European Union election observer mission arrives today


The European Union Election Observation Mission (EU-EOM) arrives in the country today to issue a fresh report on the disputed May 21 presidential poll.

The delegation comes as the country awaits judgement of the Constitutional Court sitting at the High Court in Lilongwe within 45 days from December 21 2019.

Aurelie Valtat, EU Deputy Head of Political Affairs, Tuesday confirmed that the EU-EOM will, after arrival, hold a press conference and later release the report.


“I can confirm [that] the head of election observers, Miroslav Poche, Chief of European Observer Mission during the 2019 May election is jetting [in] on Wednesday. Last time, he wanted to come it was when there was airport closure scare and the trip was postponed. This why it took time for the observers to come and release the final report,” Valvet said.

Valvet said EU was aware of the court case but the observers’ report is independent.

She said the report will be shared to all political parties and the media.


Chancellor College political analyst, Ernest Thindwa, said reports issued by such bodies are not only well measured but also informed.

“I surely cannot comprehend what purpose the said fresh report by EU will serve. It appears to me international bodies like EU are much more concerned with peace than justice,” Thindwa said.

Soon after polling and announcement of the disputed election results, EU-EOM issued a preliminary statement which focused on some key areas of the electoral process such as registration of voters, gender issues during campaign and media involvement.

The EU described the polls as “well-managed, inclusive, transparent and competitive”, but the campaign was marked by tensions and an unlevel playing field.”

It also said the counting at polling stations was transparent but challenged by poor conditions and poor adherence to procedures.

“The vote count was transparent, with party monitors present in all polling stations observed, while citizen observers were present in 25 out of 32 polling stations.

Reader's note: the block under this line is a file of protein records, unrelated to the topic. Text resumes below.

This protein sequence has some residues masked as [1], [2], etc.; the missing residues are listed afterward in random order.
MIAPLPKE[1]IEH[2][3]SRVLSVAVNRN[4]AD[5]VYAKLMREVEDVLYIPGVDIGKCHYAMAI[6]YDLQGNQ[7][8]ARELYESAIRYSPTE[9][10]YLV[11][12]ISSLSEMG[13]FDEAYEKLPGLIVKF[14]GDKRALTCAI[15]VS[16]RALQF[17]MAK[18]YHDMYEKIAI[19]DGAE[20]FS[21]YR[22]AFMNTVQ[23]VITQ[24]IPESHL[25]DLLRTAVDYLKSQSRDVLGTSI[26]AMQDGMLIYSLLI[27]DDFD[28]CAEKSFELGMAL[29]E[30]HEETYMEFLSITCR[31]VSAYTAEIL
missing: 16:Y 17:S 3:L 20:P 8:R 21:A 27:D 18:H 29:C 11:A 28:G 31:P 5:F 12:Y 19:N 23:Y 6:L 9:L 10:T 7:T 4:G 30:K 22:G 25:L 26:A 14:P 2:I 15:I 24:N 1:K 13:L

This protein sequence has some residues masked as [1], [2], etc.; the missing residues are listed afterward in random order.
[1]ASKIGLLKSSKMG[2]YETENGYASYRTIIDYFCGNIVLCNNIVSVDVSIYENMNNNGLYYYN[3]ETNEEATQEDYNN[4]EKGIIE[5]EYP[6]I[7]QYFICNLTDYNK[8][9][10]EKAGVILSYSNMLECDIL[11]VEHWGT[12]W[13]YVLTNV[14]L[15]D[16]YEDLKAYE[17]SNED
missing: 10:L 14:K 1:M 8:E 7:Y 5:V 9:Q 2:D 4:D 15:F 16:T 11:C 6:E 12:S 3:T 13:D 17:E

“Closing was assessed as bad to very bad in 12 out of 32 polling stations observed, mostly, due to inconsistency in following procedures and problems with reconciliation and completing the results sheets. Counting continued across the country throughout most of the night, in difficult conditions such as poor light and inadequate premises.

“Problems with ballot reconciliation and in completing the results forms were noted in 19 and 16 respectively out of 32 polling stations observed. The proper procedures were not followed in 15 out of 32 polling stations where EU-EOM teams observed. Preliminary reports indicate that the problems with the results sheets are impacting on the tallying process in some areas,” the report reads.

Despite concerns from the opposition citing poor management of the elections, Malawi Electoral Commission announced that President Peter Mutharika was the winner of the presidential race.

Malawi Congress Party candidate Lazarus Chakwera came second while Chilima was third.

Chakwera and Chilima are asking the courts to nullify the results of the presidential election and call for a fresh election.

Other observers from the African Union, Sadc and the Commonwealth said the elections were relatively free and fair.

Meanwhile, UTM leader Saulos Chilima has declined meeting the EU delegation and has questioned the timing of coming up with the report arguing that the matter is in the hands of the court.

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